Strides Against HIV/AIDS Falter, Especially in the South, as Nation Battles Covid

By Sarah Varney, Kaiser Health News Facing a yearlong siege from the coronavirus, the defenses in another, older war are faltering. This story also ran on NPR. It can be republished for free. For the last two decades, HIV/AIDS has been held at bay by potent antiviral drugs, aggressive testing and inventive public education campaigns. But the COVID-19 pandemic ...

20

Apr

Humana Health Plan Overcharged Medicare by Nearly $200 Million, Federal Audit Finds

By Fred Schulte, Kaiser Health News A Humana Inc. health plan for seniors in Florida improperly collected nearly $200 million in 2015 by overstating how sick some patients were, according to a new federal audit, which seeks to claw back the money. This story also ran on NPR. It can be republished for free. The Health and Human Services Office of Inspector Gen ...

12

Apr

‘Explained by KHN’: Health Insurance Help in Covid Relief Law

By Emmarie Huetteman The twists and turns of the American health system can sometimes leave people lost, confused and looking for answers. We’ve created a new video series — “Explained by KHN” — in which our correspondents and editors answer common health care and health policy questions.  The $1.9 trillion covid relief package that President Joe Biden signed into law in March inc ...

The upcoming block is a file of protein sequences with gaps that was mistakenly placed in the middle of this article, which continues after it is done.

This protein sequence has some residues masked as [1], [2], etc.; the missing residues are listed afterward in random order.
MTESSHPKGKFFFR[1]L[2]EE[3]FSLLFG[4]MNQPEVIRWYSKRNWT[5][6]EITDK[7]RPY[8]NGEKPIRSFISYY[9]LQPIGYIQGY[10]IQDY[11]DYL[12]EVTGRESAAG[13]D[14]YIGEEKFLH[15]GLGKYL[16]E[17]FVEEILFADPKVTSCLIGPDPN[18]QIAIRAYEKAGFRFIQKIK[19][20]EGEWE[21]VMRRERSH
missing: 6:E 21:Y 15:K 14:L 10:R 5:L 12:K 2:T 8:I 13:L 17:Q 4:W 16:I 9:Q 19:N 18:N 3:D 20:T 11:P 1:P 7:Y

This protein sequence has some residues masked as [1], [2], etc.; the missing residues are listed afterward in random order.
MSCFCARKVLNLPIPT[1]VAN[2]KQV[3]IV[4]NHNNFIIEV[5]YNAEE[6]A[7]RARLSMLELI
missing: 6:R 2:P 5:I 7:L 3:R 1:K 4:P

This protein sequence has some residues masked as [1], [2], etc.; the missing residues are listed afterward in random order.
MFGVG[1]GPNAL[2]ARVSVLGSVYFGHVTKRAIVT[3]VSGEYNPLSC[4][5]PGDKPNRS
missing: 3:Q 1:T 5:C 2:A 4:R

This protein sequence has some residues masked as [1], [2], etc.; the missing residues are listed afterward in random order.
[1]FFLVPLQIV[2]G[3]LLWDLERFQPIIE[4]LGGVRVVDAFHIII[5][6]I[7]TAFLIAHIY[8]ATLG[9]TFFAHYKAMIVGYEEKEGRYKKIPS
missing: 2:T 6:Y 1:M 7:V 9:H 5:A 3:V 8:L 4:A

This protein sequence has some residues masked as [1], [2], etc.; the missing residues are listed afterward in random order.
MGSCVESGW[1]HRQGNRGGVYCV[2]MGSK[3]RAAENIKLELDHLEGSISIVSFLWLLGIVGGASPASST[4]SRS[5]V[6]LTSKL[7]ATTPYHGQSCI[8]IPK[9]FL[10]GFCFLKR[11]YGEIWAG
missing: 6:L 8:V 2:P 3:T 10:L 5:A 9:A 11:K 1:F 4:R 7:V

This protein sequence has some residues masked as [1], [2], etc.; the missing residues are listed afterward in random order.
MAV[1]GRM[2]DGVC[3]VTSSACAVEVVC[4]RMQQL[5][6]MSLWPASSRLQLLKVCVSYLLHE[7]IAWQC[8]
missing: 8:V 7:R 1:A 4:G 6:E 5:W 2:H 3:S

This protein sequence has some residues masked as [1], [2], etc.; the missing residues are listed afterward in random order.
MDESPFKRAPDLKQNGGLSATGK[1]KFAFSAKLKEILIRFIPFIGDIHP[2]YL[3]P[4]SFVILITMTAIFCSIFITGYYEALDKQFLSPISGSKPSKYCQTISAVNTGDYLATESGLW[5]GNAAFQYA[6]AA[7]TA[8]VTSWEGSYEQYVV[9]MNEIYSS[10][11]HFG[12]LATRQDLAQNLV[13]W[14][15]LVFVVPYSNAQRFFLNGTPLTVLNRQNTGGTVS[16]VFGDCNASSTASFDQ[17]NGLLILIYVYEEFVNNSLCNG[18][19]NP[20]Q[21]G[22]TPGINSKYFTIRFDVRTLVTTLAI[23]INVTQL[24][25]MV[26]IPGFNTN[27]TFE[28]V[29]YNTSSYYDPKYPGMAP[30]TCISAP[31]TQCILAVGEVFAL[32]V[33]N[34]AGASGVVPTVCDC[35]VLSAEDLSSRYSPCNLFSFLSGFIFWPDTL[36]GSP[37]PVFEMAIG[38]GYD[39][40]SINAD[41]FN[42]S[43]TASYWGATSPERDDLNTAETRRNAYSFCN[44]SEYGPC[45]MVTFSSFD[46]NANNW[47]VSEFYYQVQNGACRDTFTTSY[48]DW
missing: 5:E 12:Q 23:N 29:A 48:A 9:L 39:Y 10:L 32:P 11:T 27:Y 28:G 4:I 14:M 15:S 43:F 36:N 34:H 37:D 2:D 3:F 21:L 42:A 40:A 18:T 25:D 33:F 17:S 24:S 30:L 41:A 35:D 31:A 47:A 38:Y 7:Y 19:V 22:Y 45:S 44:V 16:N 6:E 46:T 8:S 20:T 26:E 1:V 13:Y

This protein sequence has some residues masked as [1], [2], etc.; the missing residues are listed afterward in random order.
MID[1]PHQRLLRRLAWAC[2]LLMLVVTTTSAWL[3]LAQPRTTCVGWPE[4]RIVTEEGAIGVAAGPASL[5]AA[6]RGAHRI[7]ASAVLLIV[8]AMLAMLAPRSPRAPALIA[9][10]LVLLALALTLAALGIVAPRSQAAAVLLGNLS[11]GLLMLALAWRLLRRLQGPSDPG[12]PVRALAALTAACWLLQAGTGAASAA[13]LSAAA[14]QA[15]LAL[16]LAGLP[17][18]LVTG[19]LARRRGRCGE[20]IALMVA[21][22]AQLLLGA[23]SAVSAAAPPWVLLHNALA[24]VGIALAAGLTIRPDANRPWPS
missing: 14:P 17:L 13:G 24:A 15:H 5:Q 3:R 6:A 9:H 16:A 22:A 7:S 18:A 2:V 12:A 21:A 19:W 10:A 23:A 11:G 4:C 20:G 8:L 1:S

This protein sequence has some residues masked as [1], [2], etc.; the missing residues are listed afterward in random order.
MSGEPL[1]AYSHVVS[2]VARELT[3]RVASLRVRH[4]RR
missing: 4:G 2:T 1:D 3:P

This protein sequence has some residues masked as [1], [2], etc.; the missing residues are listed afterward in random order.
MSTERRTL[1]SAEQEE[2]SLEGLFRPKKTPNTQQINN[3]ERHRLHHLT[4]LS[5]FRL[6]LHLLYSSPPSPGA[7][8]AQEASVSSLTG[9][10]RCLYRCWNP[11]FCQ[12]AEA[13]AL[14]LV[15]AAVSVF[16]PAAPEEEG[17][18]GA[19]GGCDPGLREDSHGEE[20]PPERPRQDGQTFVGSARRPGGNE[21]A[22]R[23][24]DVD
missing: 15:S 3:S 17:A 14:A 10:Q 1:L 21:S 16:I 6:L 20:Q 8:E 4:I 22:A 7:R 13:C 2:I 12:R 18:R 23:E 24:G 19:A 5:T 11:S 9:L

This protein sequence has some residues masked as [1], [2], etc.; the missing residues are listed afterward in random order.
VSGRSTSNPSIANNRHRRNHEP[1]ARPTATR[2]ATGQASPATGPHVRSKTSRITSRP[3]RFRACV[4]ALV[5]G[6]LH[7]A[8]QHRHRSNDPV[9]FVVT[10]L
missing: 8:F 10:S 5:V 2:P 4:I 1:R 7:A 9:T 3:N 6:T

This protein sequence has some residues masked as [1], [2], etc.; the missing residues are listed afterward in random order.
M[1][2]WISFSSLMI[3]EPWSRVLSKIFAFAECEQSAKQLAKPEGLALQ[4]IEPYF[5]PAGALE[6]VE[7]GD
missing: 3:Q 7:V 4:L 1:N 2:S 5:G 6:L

16

Mar

Impulsan monitores de glucosa aunque no ayudarían a muchos pacientes con diabetes

By Phil Galewitz, Kaiser Health News En la batalla de la nación contra la epidemia de diabetes, el arma preferida que se promueve agresivamente entre los pacientes es tan pequeña como una moneda de 25 centavos, y se usa en el abdomen o en el brazo. Es un monitor continuo de glucosa (MCG), un sensor diminuto que se inserta justo debajo de la piel, lo que alivia la necesidad de que los paciente ...